There was an interesting article in the New York Times on January 18, 2012 “When Pills Fail, This, er, Option Provides a Cure.” When antibiotics are taken, the equilibrium in the gut can be adversely affected, and the organism Clostridium difficile can sometimes cause serious infections in such situations. A new study in the New England Journal of Medicine found that while antibiotics cured only 3 of 13 and 4 of 13 patients with recurrent C. difficile infections, “fecal transplants” (transplanting feces from a healthy person into the gut of a patient with C. difficile infection) cured 15 of 16 patients, a remarkable cure rate without the side-effects of antibiotic therapy.
In the Times article, it was mentioned that one of the patients successfully receiving the fecal transplant was healthy until contracting C. difficile “after taking an antibiotic for dental work. She had profuse diarrhea, uncontrollable vomiting and high fevers that landed her in the hospital. She suffered repeated bouts, lost 12 pounds and missed months of work. Her young children would find her lying on the bathroom floor.”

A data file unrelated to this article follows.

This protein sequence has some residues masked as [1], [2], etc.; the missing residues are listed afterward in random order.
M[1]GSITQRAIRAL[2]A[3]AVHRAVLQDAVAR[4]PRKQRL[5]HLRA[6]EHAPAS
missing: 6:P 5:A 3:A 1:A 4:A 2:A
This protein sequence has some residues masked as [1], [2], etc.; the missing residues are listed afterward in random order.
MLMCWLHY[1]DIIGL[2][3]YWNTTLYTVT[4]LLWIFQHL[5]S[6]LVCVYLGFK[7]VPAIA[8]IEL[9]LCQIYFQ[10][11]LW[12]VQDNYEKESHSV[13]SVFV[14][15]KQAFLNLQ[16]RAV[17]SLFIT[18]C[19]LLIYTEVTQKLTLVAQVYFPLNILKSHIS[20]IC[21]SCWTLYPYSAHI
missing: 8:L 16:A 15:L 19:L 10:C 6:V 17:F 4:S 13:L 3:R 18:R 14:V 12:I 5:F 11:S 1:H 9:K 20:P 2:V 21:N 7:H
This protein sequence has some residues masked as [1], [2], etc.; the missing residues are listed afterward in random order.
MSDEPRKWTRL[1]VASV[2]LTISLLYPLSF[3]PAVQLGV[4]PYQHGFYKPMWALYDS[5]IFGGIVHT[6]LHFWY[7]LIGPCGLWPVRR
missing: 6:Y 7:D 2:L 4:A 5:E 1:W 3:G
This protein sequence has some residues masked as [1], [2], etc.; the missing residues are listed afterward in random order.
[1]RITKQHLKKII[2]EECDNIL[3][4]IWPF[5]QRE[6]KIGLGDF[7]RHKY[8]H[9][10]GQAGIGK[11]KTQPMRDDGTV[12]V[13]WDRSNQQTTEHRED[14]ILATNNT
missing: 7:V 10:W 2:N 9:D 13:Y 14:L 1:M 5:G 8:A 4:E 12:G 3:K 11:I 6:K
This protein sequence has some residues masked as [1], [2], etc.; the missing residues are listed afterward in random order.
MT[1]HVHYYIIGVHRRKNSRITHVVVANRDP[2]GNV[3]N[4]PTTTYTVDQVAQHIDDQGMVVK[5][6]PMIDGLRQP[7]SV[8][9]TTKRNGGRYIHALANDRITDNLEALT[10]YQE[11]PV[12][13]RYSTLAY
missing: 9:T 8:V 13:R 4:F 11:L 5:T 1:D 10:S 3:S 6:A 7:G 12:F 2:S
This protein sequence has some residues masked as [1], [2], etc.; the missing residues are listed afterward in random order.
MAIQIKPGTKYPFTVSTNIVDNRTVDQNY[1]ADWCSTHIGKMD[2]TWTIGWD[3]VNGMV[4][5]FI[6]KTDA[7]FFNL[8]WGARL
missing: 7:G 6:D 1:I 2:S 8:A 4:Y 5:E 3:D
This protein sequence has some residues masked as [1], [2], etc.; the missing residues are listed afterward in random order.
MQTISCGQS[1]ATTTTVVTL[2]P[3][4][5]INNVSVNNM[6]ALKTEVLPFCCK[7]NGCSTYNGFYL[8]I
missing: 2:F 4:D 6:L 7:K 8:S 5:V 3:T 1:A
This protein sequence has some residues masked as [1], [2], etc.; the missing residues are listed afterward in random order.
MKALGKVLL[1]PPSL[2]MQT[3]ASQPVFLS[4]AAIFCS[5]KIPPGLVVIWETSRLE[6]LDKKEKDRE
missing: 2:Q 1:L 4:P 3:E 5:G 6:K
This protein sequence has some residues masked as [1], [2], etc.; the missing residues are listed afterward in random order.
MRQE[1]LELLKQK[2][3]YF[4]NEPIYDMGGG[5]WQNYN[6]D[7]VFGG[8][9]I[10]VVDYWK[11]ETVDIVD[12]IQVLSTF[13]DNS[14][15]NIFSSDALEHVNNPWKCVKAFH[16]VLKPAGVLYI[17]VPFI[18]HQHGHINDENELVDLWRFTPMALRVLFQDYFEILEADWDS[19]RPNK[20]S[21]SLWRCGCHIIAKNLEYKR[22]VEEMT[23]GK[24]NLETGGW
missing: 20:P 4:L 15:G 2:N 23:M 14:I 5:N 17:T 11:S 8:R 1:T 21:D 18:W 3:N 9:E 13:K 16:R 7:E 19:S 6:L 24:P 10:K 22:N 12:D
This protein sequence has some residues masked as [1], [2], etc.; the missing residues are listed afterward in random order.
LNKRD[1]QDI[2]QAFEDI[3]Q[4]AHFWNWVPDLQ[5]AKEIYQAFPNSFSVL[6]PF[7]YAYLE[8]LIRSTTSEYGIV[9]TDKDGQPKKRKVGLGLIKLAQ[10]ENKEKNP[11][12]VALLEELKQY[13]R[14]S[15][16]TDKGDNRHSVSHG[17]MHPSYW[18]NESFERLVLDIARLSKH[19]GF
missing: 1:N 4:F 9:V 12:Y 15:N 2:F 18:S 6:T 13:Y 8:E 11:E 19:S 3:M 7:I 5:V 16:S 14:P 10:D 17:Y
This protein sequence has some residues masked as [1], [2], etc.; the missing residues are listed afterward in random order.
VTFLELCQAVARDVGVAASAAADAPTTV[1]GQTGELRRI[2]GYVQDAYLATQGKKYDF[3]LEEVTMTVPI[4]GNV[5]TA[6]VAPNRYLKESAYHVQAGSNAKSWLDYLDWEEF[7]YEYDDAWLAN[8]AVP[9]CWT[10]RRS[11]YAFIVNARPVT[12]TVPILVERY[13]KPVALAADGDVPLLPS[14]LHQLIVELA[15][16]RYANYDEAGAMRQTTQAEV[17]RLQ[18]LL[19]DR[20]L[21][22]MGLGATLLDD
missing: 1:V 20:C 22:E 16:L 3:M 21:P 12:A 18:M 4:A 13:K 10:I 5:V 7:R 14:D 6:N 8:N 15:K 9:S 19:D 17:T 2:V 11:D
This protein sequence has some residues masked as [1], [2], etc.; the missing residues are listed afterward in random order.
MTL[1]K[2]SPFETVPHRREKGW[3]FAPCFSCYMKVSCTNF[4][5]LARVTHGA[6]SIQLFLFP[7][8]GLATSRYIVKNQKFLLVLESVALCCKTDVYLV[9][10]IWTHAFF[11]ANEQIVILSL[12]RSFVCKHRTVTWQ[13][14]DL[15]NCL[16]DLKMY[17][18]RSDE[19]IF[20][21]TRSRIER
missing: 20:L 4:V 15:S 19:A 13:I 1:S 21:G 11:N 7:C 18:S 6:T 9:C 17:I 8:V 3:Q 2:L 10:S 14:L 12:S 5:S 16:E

Antibiotics are powerful prescription drugs that can be very beneficial in treating infections, but they can have serious side-effects. Fortunately, antibiotics are needed only infrequently in dentistry. Most dental infections can easily be treated. For example, an infected tooth can usually be treated with either root canal therapy or an extraction, and either treatment will usually lead to a cure of the infection without antibiotics being necessary.
The dentists at Wahl Family Dentistry will prescribe necessary antibiotics only after carefully considering your particular health situations and the risks and benefits of such medications. We stock some common antibiotics so we can often supply them for you if necessary at no charge. It should be noted that if you desire a “fecal transplant,” we do not offer that at Wahl Family Dentistry.